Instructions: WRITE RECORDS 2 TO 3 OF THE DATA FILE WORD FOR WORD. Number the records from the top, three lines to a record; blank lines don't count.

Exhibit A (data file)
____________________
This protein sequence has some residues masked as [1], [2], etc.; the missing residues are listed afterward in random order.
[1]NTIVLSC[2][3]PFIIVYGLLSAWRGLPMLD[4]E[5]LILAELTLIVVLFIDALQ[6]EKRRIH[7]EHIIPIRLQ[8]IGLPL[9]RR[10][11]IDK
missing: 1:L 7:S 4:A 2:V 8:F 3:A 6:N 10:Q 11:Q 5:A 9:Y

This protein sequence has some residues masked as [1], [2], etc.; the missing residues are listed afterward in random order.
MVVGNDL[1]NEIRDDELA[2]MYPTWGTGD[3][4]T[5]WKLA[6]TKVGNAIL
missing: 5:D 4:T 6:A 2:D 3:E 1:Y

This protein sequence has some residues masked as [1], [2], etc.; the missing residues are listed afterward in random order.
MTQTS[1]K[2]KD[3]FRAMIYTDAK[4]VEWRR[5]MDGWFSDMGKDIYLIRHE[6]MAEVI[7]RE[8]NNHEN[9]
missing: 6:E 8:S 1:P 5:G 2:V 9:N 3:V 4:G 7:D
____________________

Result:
This protein sequence has some residues masked as [1], [2], etc.; the missing residues are listed afterward in random order.
MVVGNDL[1]NEIRDDELA[2]MYPTWGTGD[3][4]T[5]WKLA[6]TKVGNAIL
missing: 5:D 4:T 6:A 2:D 3:E 1:Y

This protein sequence has some residues masked as [1], [2], etc.; the missing residues are listed afterward in random order.
MTQTS[1]K[2]KD[3]FRAMIYTDAK[4]VEWRR[5]MDGWFSDMGKDIYLIRHE[6]MAEVI[7]RE[8]NNHEN[9]
missing: 6:E 8:S 1:P 5:G 2:V 9:N 3:V 4:G 7:D